Managing Foremen Proactively Through Incentivizing - Part 1: Effective Leadership | Unilock Contractors
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Managing Foremen Proactively Through Incentivizing – Part 1: Effective Leadership

Business Topics

Author: Adam DeLamielleure
Territory Manager from Michigan

When it comes to running a business, nothing is quite as important as the way you manage your employees. No matter what kind of business you run, the best managers know how to encourage, guide, and incentivize their workers. Of course, it may be more obvious how to lead in an office environment. Being able to climb up the corporate ladder is, in and of itself, an incentive. As the owner of a landscape contracting business, you have to get a little more creative in the way you proactively manage and incentivize your employees. Luckily, effective leadership can be taught! I learned this lesson myself and I’m excited to share this experience over the course of this three part series.

Learning the Hard Way

When I was a twenty-three year old foreman for a landscaping contractor, I learned first hand the importance of proper incentivizing. One day at work, as I slipped a tree into its hole, my boss suddenly stormed towards me, his face turning red. I immediately stopped what I was doing and listened as he spat a stream of expletives at me for, apparently, doing something wrong. This was his misguided way of correcting me as well as, I assume, an attempt to motivate me.

This encounter failed to encourage me and, if anything, contributed to my short tenure with his company. I was a good foreman and worked hard. I didn’t deserve to be treated that way and I let him know as I was leaving.

We have all experienced different leadership styles and inevitably, one particular method tends to leave a lasting impression. Usually, this method is negative and bullish. My former boss liked to maintain a sense of control and, like a bully, surrounded himself with minions who enforced his “my way or the highway” attitude. Sadly, I made the same mistake of emulating this leadership style myself a few years later when I was an employer. I tried this counterproductive method of “motivation” with an employee. He was doing his best but his best didn’t align with my standards. I let him know this in the harshest way possible. Thankfully, he let me know my attitude wasn’t appreciated and suddenly, I remembered the day I was in his shoes. I learned an important managerial lesson that day: the first model of leadership presented to you does not need to be the method you use yourself. Instead, you can learn from your former employers’ mistakes and be a better manager than they were to you.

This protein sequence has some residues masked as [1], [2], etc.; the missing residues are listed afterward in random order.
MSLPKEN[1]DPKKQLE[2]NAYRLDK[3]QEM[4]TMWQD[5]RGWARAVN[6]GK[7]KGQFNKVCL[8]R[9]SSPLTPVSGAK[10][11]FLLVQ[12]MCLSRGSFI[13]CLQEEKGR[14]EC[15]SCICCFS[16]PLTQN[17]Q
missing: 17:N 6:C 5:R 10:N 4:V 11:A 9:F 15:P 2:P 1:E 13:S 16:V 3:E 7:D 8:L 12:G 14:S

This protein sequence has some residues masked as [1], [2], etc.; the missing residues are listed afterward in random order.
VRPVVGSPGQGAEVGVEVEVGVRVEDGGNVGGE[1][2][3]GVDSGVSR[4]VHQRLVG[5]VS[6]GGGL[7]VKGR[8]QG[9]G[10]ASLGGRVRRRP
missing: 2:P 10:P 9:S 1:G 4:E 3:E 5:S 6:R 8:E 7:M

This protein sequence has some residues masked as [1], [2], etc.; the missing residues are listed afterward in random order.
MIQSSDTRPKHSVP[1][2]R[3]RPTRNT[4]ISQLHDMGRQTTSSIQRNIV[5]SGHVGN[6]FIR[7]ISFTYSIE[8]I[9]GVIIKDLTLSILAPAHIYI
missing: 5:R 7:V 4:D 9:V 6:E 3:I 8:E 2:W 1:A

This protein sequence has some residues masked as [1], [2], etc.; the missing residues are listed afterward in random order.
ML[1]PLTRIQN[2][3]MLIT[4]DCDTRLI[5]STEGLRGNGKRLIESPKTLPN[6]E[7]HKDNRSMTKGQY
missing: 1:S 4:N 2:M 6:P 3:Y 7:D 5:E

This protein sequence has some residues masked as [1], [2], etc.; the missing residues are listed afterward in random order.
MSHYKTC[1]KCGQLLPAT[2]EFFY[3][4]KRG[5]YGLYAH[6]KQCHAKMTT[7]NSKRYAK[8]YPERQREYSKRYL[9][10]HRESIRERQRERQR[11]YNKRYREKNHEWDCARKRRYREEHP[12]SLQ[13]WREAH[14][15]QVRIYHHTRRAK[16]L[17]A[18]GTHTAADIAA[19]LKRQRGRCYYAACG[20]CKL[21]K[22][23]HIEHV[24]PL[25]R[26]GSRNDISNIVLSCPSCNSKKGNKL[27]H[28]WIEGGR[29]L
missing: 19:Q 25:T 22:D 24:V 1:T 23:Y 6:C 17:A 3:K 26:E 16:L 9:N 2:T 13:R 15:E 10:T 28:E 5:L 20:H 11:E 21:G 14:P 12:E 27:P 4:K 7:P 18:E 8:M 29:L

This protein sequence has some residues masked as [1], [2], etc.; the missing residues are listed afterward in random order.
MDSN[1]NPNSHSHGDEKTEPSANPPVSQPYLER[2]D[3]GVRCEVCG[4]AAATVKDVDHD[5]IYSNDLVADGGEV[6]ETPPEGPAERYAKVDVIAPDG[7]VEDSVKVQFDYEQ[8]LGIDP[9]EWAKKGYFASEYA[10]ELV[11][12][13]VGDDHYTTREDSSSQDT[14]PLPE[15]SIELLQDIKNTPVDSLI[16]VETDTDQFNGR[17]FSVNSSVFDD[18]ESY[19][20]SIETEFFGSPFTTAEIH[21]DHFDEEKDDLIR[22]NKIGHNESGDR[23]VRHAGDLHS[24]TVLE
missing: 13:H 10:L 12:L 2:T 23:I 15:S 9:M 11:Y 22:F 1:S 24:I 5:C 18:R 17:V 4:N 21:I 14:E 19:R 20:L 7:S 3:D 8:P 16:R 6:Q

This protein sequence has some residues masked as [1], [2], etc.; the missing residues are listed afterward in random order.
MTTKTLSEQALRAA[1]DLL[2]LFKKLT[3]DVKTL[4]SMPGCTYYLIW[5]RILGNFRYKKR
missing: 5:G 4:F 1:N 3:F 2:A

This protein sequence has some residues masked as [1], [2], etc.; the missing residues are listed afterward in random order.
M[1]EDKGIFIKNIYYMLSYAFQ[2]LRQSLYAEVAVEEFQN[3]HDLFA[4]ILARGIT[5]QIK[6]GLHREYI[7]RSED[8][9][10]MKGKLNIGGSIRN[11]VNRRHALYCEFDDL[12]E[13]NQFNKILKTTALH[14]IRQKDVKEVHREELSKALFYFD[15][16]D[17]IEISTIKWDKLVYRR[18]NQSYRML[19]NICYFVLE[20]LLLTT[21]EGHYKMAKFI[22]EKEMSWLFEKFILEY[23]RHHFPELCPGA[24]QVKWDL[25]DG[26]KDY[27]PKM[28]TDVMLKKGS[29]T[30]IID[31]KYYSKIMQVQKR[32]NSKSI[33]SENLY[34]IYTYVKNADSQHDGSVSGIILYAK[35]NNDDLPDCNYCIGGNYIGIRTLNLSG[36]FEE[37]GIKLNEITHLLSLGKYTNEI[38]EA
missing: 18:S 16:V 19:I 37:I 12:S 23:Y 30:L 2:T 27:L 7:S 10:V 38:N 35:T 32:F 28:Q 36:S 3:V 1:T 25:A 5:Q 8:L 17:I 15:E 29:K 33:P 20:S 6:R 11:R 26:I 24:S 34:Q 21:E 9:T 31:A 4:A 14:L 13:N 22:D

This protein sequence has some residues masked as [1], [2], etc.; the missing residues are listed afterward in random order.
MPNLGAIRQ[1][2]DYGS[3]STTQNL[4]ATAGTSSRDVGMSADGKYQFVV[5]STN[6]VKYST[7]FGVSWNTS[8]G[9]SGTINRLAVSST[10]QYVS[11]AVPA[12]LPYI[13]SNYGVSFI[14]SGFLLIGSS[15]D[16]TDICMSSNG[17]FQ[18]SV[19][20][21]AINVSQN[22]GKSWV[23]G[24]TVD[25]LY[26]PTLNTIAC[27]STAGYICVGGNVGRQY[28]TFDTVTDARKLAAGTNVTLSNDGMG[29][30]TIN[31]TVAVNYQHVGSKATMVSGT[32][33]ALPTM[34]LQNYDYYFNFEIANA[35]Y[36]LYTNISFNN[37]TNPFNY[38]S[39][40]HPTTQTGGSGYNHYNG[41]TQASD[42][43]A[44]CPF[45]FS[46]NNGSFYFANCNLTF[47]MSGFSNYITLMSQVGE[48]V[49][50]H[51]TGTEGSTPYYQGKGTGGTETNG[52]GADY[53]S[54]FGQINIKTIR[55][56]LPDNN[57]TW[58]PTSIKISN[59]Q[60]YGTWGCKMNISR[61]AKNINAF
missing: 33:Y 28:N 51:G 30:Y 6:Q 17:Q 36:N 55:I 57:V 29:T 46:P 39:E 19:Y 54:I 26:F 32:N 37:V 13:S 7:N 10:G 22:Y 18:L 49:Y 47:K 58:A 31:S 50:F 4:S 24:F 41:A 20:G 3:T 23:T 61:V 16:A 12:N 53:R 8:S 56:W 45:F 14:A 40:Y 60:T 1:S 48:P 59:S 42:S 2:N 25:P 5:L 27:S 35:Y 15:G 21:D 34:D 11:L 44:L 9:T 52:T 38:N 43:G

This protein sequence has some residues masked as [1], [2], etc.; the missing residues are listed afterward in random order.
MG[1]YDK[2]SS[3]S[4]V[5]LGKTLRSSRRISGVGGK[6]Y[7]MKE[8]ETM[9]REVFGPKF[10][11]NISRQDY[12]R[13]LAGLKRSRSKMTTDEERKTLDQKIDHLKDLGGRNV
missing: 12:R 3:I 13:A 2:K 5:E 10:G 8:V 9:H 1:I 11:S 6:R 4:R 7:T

Based on my experiences, I can say that a reactionary leadership style, such as the one I experienced, is unproductive and harmful. Instead, employ a proactive managerial method. The best kind of motivation comes from rewarding good work instead of screaming whenever work is less than perfect. People who are already working hard to do a good job look for support and acknowledgement and thrive when those methods are used to motivate them. You’ll likely lose your best workers if your style of motivation comes down to yelling and punishing.

A proactive approach can be achieved by using incentives. Whenever the topic of incentives is discussed, most people immediately jump to monetary compensation. In this series, we will start there, simply because it is the most tangible way to incentivize a person. However, we cannot lose sight of the fact that each person is different and will be motivated by different things. There are many non-monetary reasons why employees perform at a high level or stay at a company. In many respects, monetary incentives serve to attract talent and convince existing employees to buy in. Other incentives build company loyalty and get employees to stay.

However you choose to incentivize your employees, make sure that you are consistently utilizing proactive, positive leadership techniques. Consider this three part series a guide for how to lead by example, effectively and intelligently.

In Part Two of this series we will explore the use of monetary incentives.

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